Lloyd’s has launched a climate action plan to accelerate the transition to a net-zero carbon economy, the day after a protestor was arrested for throwing green paint on the Lloyd’s building over the market’s approach to fossil fuels.
Lloyd’s has set out a climate change action roadmap that includes a number of practical steps to help accelerate the transition of multiple industries to net-zero carbon.
These actions include the development of new risk transfer solutions to support green innovation and renewable energy investment and expansion. This is alongside work to develop a public-private disaster resilience, response and recovery framework, which Lloyd’s said will help protect developing nations from the evolving economic and societal impacts of climate change.
A report published alongside roadmap lays out steps Lloyd’s is taking to help develop greener industry, transport and energy. These involve working towards de-risking critical decarbonisation activities, closing protection gaps and acting as a facilitator to catalyse action across the insurance industry, its customers, governments and other key stakeholders.
Lloyd’s said it will work with critical industries to improve risk knowledge and help the insurance industry adapt to meet changing customer needs, as the world transitions to a sustainable future. Lloyd’s is committed to expanding coverage to support the growth of the greener energy sector and will facilitate the development of new insurance products for electric vehicles, it said.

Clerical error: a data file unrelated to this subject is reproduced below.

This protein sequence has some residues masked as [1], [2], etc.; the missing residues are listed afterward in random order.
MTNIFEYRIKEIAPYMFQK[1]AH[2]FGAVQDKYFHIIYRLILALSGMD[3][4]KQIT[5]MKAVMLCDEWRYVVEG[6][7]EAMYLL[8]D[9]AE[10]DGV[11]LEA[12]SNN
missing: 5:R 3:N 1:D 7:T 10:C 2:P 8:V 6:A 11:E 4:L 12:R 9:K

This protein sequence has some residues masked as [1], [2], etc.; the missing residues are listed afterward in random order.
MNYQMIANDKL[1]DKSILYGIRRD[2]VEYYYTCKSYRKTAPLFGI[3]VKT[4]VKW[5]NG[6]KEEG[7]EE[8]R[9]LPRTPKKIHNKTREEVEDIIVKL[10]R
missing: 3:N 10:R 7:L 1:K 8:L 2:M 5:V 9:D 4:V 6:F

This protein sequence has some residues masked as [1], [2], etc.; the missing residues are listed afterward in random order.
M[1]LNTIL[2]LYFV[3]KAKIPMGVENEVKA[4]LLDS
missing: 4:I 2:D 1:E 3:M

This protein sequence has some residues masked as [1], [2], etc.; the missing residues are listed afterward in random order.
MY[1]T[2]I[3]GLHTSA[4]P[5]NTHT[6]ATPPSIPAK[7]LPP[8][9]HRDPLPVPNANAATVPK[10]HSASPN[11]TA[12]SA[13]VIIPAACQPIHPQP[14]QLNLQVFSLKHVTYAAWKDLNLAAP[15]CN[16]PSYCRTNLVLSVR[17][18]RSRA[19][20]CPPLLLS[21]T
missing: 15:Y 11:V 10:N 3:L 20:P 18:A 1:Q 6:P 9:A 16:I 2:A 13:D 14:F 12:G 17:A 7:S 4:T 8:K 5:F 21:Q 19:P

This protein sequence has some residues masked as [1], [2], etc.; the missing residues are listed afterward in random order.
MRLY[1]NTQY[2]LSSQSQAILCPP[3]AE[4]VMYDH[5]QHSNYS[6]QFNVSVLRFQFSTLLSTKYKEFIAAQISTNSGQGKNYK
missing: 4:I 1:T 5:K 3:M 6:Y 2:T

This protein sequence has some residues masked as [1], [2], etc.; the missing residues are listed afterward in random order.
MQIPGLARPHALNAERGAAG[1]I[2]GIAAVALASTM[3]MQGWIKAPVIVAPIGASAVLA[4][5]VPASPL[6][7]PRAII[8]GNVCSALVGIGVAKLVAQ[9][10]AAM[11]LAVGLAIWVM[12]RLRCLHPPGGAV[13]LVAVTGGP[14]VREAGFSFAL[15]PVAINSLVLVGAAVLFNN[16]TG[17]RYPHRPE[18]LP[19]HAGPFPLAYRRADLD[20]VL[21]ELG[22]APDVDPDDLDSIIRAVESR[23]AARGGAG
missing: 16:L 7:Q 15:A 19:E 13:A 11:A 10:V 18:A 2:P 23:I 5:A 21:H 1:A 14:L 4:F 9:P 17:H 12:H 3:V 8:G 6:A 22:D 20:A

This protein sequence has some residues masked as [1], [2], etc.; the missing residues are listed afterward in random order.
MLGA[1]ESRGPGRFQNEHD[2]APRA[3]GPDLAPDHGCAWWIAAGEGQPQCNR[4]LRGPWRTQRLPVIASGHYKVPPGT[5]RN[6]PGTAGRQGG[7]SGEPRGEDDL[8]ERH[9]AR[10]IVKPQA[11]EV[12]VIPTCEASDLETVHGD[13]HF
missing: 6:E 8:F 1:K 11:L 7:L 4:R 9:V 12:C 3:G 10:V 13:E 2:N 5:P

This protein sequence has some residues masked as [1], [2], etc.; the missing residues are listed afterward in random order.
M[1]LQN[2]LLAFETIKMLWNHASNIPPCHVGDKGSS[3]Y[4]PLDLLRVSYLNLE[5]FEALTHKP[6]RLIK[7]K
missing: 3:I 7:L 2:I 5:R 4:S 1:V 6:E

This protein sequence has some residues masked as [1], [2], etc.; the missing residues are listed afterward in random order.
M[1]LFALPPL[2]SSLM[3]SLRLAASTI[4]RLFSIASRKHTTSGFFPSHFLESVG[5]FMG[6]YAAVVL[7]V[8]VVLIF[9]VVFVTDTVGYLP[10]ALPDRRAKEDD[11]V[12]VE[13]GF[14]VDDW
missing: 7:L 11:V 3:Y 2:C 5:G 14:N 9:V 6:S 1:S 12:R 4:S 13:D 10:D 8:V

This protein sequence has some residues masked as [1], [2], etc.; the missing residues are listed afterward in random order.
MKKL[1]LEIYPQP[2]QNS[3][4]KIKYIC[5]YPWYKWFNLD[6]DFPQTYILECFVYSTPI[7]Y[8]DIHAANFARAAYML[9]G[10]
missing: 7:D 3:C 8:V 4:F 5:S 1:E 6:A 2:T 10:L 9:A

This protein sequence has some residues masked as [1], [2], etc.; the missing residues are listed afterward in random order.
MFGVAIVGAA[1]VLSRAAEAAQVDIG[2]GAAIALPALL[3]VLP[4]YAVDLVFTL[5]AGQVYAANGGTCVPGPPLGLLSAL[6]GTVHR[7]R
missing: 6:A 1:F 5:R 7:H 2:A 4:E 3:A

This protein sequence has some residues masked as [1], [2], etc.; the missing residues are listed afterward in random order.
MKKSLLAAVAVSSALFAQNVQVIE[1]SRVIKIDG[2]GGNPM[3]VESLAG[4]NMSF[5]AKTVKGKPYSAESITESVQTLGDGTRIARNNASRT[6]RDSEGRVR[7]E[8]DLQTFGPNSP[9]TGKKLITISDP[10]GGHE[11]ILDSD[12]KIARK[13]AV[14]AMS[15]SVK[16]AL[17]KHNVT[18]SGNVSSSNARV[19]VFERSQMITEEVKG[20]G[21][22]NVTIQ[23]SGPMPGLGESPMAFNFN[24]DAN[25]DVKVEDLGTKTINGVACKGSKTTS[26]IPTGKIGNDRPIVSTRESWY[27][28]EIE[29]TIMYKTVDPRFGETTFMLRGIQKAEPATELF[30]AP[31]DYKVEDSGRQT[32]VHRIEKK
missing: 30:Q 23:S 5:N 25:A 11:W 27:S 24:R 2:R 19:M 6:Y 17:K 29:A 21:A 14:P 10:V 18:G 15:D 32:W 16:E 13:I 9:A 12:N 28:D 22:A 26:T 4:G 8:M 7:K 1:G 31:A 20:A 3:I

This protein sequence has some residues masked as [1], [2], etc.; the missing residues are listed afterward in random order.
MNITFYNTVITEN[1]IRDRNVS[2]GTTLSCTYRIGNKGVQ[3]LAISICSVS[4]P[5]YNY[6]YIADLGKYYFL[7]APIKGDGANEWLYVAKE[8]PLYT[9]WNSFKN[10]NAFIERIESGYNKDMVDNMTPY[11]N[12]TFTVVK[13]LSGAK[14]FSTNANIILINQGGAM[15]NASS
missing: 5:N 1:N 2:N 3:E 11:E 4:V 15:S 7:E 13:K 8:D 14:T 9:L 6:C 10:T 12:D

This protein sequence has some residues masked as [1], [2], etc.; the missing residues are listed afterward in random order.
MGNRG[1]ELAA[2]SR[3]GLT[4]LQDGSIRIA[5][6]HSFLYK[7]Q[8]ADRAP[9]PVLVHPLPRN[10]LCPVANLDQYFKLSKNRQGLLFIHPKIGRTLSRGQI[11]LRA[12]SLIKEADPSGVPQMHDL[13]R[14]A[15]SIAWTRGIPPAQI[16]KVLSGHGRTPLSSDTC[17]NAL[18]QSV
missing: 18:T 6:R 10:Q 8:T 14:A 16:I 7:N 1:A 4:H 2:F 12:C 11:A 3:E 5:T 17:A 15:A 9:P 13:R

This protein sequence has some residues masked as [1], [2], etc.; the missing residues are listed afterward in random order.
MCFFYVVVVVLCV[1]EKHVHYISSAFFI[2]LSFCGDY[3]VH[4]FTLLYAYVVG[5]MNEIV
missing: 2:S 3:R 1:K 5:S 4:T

Lloyd’s added that many of the actions set out in its roadmap will be delivered “at pace” in 2021 through the newly launched Lloyd’s-chaired Sustainable Markets Initiative Insurance Task Force.
The roadmap and report came just a day after an activist from Insurance Rebellion was arrested for throwing a bucket of green paint over the front of the Lloyd’s building.
Insurance Rebellion said it carried out this escalation in its campaign to “highlight the shameless greenwashing being carried out by Lloyd’s of London”, which “continues to insure fossil fuel projects across the world”.
Lloyd’s has come under criticism, along with several other insurers, for failing to take action on fossil fuels and reduce its cover for such risks.
A spokesperson from Insurance Rebellion said: “Lloyd’s is simply pretending to take positive climate action while it still enables huge swathes of the fossil fuel industry.
While Lloyd’s’ new roadmap is a positive step, there seems little, if any, specific commitment on fossil fuels.